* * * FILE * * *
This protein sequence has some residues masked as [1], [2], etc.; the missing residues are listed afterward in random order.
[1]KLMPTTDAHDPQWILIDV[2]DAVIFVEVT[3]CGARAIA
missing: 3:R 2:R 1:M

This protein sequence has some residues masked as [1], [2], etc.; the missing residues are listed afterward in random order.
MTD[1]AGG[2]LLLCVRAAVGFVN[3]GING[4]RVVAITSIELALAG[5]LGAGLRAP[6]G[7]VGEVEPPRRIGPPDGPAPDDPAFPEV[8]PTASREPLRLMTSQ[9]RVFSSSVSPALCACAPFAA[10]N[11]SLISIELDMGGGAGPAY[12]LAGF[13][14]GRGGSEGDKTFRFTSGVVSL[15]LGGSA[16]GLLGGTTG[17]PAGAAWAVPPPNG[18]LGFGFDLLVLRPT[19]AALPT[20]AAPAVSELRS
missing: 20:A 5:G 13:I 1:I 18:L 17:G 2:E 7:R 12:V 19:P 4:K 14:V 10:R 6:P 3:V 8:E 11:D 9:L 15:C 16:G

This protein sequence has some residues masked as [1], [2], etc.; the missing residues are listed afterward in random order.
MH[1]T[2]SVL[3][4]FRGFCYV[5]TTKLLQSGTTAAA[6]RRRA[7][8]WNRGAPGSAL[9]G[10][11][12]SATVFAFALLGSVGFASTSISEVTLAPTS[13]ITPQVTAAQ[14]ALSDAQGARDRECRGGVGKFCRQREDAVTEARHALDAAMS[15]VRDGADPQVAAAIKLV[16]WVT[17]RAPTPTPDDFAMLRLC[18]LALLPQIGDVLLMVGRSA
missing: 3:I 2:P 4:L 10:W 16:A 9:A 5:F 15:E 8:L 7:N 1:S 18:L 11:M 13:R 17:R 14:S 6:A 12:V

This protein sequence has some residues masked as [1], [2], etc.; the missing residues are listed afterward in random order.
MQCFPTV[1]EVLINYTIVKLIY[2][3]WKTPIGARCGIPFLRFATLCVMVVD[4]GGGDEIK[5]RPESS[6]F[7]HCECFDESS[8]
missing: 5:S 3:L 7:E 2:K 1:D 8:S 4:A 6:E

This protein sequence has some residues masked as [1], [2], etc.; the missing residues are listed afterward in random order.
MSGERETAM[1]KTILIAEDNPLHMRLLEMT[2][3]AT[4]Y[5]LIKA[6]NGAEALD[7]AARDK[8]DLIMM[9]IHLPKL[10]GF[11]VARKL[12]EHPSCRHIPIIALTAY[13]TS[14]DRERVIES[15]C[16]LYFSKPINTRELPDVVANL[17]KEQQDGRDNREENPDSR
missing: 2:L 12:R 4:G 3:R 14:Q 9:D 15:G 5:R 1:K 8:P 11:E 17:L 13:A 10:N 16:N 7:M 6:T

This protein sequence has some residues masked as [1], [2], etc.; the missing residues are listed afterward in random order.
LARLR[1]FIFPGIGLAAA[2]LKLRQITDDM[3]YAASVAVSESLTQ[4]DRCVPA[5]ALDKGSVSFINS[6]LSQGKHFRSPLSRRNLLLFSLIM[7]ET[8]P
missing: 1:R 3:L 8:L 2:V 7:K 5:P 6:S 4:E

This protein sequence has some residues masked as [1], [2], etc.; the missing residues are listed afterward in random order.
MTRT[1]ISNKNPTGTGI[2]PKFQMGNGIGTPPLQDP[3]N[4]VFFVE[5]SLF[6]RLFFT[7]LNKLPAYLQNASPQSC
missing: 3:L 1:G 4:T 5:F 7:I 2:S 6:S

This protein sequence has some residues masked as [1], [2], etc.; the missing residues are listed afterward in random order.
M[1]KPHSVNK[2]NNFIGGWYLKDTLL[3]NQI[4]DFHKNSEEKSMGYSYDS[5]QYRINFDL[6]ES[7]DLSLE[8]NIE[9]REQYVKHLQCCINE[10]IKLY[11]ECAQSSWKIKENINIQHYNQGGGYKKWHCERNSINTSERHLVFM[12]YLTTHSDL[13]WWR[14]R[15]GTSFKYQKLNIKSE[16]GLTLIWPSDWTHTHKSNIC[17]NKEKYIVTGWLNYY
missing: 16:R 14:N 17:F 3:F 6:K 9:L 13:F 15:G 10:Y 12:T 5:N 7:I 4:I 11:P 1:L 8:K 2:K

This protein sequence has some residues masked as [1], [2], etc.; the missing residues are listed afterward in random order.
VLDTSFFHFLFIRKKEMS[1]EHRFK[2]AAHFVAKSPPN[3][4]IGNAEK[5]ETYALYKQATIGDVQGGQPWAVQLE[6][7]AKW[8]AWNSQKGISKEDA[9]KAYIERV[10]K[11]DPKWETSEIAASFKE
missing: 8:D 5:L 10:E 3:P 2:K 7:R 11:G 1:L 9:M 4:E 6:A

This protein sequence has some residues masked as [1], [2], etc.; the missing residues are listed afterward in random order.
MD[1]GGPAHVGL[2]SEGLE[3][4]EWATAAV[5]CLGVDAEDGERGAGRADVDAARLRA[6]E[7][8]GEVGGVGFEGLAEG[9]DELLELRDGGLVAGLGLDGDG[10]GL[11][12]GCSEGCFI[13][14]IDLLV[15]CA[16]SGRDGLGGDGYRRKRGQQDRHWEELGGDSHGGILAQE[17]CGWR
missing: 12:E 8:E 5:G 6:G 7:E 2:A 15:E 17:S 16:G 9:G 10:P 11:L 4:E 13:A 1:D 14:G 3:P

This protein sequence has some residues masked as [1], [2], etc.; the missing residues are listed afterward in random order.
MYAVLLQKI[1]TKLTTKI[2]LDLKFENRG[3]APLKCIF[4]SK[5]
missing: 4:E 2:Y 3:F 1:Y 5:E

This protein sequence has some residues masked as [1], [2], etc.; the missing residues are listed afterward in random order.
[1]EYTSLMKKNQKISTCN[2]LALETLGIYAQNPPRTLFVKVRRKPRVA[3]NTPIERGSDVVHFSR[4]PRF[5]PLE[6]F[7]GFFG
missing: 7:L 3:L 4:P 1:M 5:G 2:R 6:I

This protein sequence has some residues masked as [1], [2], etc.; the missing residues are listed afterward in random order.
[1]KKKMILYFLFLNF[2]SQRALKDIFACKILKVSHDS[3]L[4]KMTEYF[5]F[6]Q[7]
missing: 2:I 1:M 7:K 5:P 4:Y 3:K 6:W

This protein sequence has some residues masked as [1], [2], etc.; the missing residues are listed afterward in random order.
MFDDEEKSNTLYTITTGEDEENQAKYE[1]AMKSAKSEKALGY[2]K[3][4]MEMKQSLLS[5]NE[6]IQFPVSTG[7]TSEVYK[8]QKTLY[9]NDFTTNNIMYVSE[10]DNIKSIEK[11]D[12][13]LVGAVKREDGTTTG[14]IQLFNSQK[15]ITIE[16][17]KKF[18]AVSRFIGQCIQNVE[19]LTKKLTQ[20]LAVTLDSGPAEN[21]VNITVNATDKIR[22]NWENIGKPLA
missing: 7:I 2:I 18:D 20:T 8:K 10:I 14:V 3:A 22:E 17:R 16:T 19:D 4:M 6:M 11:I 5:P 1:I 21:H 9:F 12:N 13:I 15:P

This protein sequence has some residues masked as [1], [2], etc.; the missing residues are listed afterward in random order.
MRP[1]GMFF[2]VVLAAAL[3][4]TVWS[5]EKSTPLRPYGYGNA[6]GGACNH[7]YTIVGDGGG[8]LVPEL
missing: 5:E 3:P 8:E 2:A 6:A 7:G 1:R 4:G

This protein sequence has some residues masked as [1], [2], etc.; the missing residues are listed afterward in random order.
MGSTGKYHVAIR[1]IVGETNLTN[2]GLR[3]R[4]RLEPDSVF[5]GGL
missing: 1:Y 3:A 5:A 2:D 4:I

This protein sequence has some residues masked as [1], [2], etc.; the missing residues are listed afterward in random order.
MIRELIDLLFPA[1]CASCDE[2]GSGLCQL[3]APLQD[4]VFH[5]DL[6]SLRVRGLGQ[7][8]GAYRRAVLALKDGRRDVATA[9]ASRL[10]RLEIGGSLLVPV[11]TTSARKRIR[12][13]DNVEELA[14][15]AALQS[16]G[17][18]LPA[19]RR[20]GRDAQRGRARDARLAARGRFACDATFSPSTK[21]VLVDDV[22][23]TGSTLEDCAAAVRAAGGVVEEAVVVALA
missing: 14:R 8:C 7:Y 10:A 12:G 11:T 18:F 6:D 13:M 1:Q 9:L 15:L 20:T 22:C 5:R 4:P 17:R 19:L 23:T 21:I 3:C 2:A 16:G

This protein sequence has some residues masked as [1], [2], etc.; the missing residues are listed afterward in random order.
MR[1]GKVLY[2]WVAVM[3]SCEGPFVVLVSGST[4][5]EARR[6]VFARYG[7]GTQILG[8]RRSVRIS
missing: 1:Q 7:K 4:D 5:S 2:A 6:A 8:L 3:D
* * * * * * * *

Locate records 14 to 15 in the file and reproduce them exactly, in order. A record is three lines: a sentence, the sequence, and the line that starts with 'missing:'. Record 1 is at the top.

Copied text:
This protein sequence has some residues masked as [1], [2], etc.; the missing residues are listed afterward in random order.
MFDDEEKSNTLYTITTGEDEENQAKYE[1]AMKSAKSEKALGY[2]K[3][4]MEMKQSLLS[5]NE[6]IQFPVSTG[7]TSEVYK[8]QKTLY[9]NDFTTNNIMYVSE[10]DNIKSIEK[11]D[12][13]LVGAVKREDGTTTG[14]IQLFNSQK[15]ITIE[16][17]KKF[18]AVSRFIGQCIQNVE[19]LTKKLTQ[20]LAVTLDSGPAEN[21]VNITVNATDKIR[22]NWENIGKPLA
missing: 7:I 2:I 18:D 20:T 8:K 10:I 14:V 3:A 22:E 17:R 16:T 19:D 4:M 6:M 11:I 5:P 1:I 21:H 9:F 12:N 13:I 15:P

This protein sequence has some residues masked as [1], [2], etc.; the missing residues are listed afterward in random order.
MRP[1]GMFF[2]VVLAAAL[3][4]TVWS[5]EKSTPLRPYGYGNA[6]GGACNH[7]YTIVGDGGG[8]LVPEL
missing: 5:E 3:P 8:E 2:A 6:A 7:G 1:R 4:G